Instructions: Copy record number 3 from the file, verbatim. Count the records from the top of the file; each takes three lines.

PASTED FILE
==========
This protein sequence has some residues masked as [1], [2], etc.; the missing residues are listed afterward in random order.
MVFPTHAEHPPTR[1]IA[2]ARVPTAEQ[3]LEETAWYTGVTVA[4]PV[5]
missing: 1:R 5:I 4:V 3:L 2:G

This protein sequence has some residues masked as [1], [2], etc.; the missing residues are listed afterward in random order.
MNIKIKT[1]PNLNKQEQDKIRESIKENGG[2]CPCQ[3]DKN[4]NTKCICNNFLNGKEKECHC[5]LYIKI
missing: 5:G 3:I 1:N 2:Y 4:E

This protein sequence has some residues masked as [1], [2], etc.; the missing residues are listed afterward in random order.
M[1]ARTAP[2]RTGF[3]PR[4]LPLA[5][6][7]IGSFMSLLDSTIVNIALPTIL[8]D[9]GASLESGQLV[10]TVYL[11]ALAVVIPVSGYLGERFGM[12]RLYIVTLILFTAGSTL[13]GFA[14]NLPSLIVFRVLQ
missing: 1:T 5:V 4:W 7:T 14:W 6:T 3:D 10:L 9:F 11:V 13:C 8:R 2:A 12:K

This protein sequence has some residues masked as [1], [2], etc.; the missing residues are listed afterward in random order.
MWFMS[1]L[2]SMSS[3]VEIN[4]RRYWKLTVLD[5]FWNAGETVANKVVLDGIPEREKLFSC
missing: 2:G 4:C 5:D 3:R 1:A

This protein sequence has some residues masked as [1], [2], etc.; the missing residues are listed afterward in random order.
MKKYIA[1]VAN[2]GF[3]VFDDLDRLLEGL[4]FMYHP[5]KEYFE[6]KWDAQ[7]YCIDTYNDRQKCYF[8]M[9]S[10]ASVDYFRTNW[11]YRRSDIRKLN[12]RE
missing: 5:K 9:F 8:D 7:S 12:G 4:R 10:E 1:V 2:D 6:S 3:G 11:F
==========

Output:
This protein sequence has some residues masked as [1], [2], etc.; the missing residues are listed afterward in random order.
M[1]ARTAP[2]RTGF[3]PR[4]LPLA[5][6][7]IGSFMSLLDSTIVNIALPTIL[8]D[9]GASLESGQLV[10]TVYL[11]ALAVVIPVSGYLGERFGM[12]RLYIVTLILFTAGSTL[13]GFA[14]NLPSLIVFRVLQ
missing: 1:T 5:V 4:W 7:T 14:W 6:T 3:D 10:L 9:F 11:V 13:C 8:R 2:A 12:K